After a giant bottom was revealed in the exhibition for this year’s Turner Prize, Kelly Grovier traces a history of our fascination with the derrière.
Ours is the Age of the Bum. Where the 18th century’s Age of Reason was obsessed with the mind, today things are a little fleshier, a little wobblier. So swollen in cultural consciousness has the rump become, it and it alone is believed to be powerful enough to break the internet.
We flatter it with songs as if it were a grumbling God we’re desperate to please. Lots of songs: from My Humps to Anaconda, from Baby Got Back to Bootylicious and its tushy taunt “I don’t think you’re ready for this jelly”.
So committed are we to glorifying the bottom, we increasingly undertake surgical procedures to inflate it beyond its natural size (so frequently in fact that 2015 was christened ‘The Year of the Rear’ by the American Society of Plastic Surgeons).
And now, we nominate exalted representations of buttocks for major art awards.
A photo taken this week of a young woman standing in a gallery in London’s Tate Britain, contemplating the groaning, cleftal horizon of a huge, prised-apart posterior as if the secrets of the universe might whisper fragrantly from it, is merely the most recent example of our era’s obsession.
The cheeky work, Project for a Door, is a 5m-high (16ft) sculpture by the London-born artist Anthea Hamilton, who has been nominated for this year’s Turner Prize, among the most prestigious (and controversial) awards for contemporary art.
Hamilton’s backside has a backstory: its design is based on the Italian architect Gaetano Pesce’s never-realised vision for an entranceway to a New York apartment complex.
Ninety-nine years after the French Dadaist Marcel Duchamp scandalised the art world by proposing to install a urinal in a gallery, and nearly two decades since the British artist Tracey Emin outraged critics by exhibiting a rumpled bed in the very same competition as Hamilton, one might have thought modern sensibilities had become immune to shock.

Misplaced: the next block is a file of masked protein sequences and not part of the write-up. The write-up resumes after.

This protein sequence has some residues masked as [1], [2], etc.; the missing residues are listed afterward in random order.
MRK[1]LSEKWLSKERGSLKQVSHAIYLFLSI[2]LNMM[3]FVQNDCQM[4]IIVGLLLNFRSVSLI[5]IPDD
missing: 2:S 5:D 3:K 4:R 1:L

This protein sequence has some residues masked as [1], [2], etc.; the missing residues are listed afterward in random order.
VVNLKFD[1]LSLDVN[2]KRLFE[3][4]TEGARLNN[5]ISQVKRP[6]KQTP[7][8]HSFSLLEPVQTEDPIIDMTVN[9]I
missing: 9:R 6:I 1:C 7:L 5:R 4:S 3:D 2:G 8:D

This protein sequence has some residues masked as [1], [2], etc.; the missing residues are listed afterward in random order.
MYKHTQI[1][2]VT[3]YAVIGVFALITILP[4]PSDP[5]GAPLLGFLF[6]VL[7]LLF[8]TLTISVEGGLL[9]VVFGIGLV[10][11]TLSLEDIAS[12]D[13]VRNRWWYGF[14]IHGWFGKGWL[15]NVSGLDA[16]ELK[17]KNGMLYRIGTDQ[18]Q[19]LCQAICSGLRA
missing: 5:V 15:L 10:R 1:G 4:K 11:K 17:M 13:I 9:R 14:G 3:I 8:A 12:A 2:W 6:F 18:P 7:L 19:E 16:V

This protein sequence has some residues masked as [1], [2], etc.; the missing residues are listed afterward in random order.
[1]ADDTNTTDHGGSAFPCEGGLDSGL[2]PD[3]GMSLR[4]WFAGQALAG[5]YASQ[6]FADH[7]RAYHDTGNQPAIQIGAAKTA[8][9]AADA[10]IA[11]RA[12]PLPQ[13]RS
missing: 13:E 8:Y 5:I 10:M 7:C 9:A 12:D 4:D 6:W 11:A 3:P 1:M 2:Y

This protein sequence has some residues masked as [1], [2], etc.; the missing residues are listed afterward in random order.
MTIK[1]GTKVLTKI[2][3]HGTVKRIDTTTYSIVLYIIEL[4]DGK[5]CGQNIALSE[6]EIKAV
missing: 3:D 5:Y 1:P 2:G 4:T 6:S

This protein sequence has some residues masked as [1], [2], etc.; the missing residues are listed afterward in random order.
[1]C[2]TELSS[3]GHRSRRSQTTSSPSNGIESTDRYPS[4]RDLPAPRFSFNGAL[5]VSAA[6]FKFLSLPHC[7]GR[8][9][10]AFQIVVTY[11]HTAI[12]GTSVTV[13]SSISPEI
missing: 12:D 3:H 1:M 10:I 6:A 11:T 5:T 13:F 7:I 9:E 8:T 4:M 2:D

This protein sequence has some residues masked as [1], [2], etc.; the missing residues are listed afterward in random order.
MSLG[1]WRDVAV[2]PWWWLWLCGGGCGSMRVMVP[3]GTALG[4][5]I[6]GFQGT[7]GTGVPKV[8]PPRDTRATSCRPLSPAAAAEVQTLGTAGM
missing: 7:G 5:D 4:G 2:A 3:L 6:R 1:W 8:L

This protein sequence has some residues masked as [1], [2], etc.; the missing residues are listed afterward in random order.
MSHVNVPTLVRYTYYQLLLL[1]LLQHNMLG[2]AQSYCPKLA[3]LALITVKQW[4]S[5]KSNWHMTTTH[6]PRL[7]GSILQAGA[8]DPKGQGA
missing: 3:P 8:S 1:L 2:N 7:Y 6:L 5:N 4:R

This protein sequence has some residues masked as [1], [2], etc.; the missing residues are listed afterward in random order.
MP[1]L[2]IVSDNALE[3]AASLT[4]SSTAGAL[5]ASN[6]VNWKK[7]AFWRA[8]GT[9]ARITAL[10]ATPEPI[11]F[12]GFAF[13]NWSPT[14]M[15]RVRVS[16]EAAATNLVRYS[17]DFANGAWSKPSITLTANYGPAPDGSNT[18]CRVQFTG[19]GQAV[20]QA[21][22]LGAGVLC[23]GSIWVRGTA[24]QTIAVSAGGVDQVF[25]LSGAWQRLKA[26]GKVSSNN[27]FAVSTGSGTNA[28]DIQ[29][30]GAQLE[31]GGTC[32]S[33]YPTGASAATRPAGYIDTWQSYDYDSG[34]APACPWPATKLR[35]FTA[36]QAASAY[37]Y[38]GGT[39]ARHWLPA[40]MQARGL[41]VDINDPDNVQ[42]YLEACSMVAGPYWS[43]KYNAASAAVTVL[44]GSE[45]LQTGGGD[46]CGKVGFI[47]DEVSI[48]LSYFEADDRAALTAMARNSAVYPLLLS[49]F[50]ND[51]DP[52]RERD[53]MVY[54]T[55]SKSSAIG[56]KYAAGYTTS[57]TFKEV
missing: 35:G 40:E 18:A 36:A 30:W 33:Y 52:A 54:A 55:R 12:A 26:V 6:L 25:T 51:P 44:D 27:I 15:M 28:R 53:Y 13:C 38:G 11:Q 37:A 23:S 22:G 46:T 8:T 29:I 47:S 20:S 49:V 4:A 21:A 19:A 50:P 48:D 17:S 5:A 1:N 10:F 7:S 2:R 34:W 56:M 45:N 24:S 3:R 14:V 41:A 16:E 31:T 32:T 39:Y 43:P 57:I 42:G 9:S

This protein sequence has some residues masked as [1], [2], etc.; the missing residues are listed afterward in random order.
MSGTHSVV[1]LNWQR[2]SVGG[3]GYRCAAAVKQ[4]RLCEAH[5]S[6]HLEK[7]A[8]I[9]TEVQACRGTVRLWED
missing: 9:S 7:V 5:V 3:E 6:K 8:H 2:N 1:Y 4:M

And perhaps they have. It might be that the buttocks alone are capable of such a backdraft of fascination, representing a unique and inexhaustible source of cultural regard.
The photo of an observer mesmerised by Hamilton’s magnified maximus takes the history of human-gazing full circle.
The earliest work of figurative art that survives, the so-called Venus of the Hohle Fels (discovered in Germany in 2008 and believed to be up to 40,000 years old), reveals just how hard-wired we are, as a species, to embellish the proportions of the bottom.
Forged in ivory from mammoth tusk, the teensy statuette is a rugged clump of morbidly bulging breasts and bloated buttocks – exaggerations scholars speculate may relate to its function as a fertility totem.
Since then, the derrière has proved a touchstone of visual genius for every image-maker from Hieronymus Bosch (who inscribed one with musical notes) to Salvador Dalí (who tugged William Tell’s into a grotesque tuber) and from Jean-Léon Gérôme (who imagined one magically melting from stony sculpture into peachy flesh) to Kim Kardashian’s cyberspace-destroying selfies.
The bottom line? When it comes to art from prehistory to the present, “we don’t want none”, as Nicky Minaj insists, “unless it got buns, hun”.
Report shared by BBC Culture